They’re architectural marvels, impressing local residents and visitors with their unique designs. These buildings employ innovative concepts to create a visually-appealing addition to their city skylines. For the many workers fortunate enough to work in these buildings each day, these buildings provide efficiency and originality, allowing them to brag to friends and family that they work in one of the world’s most unique buildings. Here are ten of the most extreme office buildings in the world.
Google Headquarters—Mountain View, California
Google’s sprawling headquarters is known for its slides and cafeterias, but the unique design of each building makes for an interesting overhead view. The company chose to have low-profile buildings rather than high-rises, leading it to occupy a wider span of acreage. Employees use bicycles to get from one building to another quickly.
Bullitt Center—Seattle, Washington
Known as the greenest building in the world, the Bullitt Center strives to reduce its environmental impact through reducing the use of energy. Attached to the roof are 575 solar panels which produce more energy in the summertime than the building uses. During the winter months, the building must rely on the grid, so the building pushes electricity into the grid during the summer months to pay for its wintertime uses.
Statoil Regional and International Offices— Fornebu, Bærum, Norway
The headquarters of the world’s 57th largest company by revenue incorporates unique architecture and sustainable design. Groups of floors are stacked on top of each other in a rotating design that has been compared to the childhood game of pick-up sticks.
Capital Gate—Abu Dhabi, United Arab Emirates
This awe-inspiring skyscraper has been nicknamed “the leaning tower of Abu Dhabi” for its 18-degree incline. The building was specially designed to withstand extreme winds and the engineering technique used to create the lean is an architectural marvel.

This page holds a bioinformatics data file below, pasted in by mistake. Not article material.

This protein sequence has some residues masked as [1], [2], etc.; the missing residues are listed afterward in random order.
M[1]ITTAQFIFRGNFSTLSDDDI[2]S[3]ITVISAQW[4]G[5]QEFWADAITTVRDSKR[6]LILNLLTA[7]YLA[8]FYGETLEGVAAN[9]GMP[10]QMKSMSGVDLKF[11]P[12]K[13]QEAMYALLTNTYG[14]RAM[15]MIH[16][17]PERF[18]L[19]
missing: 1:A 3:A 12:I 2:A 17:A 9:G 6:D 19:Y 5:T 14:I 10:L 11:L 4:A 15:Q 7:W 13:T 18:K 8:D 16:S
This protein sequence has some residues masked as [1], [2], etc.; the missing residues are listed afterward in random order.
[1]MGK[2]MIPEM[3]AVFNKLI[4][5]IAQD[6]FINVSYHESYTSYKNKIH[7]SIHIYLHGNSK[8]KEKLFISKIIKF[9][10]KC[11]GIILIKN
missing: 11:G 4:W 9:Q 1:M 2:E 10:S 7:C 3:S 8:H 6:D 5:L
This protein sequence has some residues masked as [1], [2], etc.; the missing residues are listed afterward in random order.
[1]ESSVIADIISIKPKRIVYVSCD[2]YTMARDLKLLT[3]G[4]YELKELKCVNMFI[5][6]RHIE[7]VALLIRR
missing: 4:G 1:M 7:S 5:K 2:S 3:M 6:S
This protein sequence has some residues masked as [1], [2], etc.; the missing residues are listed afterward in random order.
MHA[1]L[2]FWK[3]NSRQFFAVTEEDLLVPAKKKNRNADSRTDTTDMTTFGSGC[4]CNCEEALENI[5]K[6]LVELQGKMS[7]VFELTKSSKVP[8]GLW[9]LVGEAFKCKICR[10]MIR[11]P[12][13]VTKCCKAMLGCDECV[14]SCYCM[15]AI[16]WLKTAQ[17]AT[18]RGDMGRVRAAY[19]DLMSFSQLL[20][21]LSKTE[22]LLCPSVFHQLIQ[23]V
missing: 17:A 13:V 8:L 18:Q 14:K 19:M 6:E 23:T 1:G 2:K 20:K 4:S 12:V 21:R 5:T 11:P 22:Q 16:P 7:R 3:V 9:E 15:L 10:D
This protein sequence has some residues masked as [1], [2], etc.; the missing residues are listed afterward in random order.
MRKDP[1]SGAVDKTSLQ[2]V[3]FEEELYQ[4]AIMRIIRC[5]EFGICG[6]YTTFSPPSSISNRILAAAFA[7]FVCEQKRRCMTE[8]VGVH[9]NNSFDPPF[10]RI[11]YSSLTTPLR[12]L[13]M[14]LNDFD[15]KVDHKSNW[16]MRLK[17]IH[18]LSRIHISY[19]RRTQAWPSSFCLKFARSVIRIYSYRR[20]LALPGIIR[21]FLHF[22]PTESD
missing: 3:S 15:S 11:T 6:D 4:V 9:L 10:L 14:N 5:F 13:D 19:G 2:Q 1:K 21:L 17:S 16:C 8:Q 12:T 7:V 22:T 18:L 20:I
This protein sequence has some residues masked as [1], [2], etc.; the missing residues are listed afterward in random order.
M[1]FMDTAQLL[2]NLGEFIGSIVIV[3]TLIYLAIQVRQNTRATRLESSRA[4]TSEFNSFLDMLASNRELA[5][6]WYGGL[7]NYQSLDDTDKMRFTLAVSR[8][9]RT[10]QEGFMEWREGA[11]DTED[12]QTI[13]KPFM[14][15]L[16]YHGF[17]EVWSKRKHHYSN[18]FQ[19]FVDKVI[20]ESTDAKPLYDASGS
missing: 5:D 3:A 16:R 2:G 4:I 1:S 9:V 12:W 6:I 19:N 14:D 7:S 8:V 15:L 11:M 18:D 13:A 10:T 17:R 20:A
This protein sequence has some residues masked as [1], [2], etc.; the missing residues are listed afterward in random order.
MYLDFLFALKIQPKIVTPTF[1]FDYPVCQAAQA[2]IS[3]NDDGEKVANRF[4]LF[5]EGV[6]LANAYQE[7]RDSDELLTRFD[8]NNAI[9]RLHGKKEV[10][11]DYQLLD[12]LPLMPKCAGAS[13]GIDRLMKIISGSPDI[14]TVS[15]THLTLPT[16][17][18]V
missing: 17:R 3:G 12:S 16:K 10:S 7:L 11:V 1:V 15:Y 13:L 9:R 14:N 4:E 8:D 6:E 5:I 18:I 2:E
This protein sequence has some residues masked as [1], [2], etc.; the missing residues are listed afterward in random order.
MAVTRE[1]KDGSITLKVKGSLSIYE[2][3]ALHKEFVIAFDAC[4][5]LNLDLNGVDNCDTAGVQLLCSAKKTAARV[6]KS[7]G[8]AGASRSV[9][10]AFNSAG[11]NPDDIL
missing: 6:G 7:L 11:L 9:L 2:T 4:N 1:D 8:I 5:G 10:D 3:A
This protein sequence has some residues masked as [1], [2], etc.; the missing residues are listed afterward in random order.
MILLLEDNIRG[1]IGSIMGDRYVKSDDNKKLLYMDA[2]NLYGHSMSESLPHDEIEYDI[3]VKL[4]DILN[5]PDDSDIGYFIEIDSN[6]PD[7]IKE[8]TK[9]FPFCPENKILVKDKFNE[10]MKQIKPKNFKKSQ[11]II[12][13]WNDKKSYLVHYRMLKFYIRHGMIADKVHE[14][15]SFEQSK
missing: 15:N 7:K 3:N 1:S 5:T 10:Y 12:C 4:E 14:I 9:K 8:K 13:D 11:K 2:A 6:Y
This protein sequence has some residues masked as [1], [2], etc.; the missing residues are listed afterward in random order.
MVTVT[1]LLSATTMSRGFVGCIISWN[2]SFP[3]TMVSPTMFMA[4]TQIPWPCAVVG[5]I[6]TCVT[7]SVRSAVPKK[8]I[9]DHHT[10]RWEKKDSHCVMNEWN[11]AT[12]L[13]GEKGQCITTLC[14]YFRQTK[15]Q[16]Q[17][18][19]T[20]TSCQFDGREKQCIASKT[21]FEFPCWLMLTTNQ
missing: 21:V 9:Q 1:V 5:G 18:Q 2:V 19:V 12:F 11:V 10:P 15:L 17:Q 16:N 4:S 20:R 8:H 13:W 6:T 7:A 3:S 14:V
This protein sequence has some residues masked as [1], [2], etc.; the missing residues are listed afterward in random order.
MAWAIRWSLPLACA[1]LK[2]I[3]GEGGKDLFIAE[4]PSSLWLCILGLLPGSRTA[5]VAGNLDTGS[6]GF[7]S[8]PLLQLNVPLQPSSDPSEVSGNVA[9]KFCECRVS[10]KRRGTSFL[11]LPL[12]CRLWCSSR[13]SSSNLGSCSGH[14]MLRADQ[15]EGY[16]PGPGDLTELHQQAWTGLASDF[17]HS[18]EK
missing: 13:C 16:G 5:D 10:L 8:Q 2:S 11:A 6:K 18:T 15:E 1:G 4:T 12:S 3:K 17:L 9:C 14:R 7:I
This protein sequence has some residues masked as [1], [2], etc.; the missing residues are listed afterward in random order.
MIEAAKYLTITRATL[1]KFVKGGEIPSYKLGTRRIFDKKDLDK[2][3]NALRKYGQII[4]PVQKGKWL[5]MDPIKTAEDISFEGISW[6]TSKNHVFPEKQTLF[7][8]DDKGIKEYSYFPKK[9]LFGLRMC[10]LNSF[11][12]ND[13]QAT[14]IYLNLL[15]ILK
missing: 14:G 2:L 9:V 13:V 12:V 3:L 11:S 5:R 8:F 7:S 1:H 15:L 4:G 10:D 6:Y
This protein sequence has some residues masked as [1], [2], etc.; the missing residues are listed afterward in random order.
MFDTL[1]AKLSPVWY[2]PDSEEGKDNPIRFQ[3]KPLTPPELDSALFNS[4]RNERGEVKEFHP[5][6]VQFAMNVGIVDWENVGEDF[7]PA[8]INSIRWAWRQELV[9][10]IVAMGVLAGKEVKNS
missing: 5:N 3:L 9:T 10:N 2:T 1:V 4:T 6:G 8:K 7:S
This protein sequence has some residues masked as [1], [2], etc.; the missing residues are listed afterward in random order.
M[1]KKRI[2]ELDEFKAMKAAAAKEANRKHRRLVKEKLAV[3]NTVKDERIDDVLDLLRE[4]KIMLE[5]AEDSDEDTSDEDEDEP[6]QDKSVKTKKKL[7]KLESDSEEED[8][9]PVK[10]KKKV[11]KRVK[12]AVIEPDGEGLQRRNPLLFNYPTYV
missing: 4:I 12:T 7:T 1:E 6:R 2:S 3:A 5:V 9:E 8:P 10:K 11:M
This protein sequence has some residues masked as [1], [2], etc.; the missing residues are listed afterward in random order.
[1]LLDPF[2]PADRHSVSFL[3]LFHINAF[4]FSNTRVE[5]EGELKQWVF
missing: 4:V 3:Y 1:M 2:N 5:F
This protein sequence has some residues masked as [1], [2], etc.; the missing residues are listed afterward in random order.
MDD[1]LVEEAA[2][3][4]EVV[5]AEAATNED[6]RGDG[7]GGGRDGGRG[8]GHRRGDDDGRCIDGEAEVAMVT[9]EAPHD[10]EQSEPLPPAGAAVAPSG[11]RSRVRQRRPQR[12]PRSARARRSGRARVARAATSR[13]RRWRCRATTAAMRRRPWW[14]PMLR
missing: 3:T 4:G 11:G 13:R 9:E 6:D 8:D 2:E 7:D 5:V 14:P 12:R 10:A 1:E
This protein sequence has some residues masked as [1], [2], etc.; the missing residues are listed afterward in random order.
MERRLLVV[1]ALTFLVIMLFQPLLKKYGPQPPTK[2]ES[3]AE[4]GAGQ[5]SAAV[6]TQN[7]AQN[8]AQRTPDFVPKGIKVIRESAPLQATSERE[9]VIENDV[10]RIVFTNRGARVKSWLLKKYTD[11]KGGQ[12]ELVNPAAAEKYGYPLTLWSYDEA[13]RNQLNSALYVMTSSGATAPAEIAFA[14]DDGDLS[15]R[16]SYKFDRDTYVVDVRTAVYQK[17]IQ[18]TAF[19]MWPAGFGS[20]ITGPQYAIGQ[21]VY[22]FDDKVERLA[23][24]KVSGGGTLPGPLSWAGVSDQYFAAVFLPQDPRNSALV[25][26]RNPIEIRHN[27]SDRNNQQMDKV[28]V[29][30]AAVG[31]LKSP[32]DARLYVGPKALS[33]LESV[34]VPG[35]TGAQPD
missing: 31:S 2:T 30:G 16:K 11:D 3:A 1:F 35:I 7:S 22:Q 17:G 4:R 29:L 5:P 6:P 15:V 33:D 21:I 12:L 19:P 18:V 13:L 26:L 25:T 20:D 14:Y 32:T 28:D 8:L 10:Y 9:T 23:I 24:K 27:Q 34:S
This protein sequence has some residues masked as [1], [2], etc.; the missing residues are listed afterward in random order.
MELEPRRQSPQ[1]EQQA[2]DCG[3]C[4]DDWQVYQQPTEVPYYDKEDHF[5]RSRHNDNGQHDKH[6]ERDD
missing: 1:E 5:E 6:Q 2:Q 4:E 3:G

Beddington Zero Energy Development—London, England
Known as BedZED, this mixed-use development features more than 15,000 square feet of office space and 82 homes. It is perhaps most notable for its carbon-neutral design.
Waternet/Attika Architekten—Amsterdam, Netherlands
This floating office building includes showers and locker rooms for its workers in an underwater basement. The building’s heating and cooling system draws its energy from the water that surrounds the building.
Cybertecture Egg—Mumbai, India
Striving to represent the future of architecture, this egg-shaped office building represents the office building of the future. The building’s designers refer to its use of sustainable architecture as “cybertecture.”
UN City Denmark—Copenhagen, Denmark
UN City was a result of a decision by Denmark officials to move all of Copenhagen’s UN workers into one building. The building is not only platinum LEED certified, but it was awarded the Green Building Award for New Buildings by the European Commission.
Selcuk Ecza Headquarters—Istanbul, Turkey
This spacious building won the 2013 World Architecture Festival for Future Projects. The construction features seven buildings connected through gardens, roof gardens, upper or lower patios, and paths.
New Century Global Center—Chengdu, China
Standing 330 feet tall, the New Century Global Center is the world’s largest building by floor space. In addition to offices, shops, and a university complex, the center includes an IMAX cinema, a skating rink, and a pirate ship.
These buildings prove that office architecture can be unique and fun. By incorporating sustainability and functionality into their design, these architects are able to offer environmentally-friendly, visually-appealing construction to their respective cities.
PDI is an Indianapolis-based wholesale brokerage firm with a network that includes thousands of insurance agents, brokers, architects, engineers and contractors in all 50 states. Since PDI’s beginning in 1980, we’ve handled a single line of coverage: errors & omissions (E&O) for design professionals.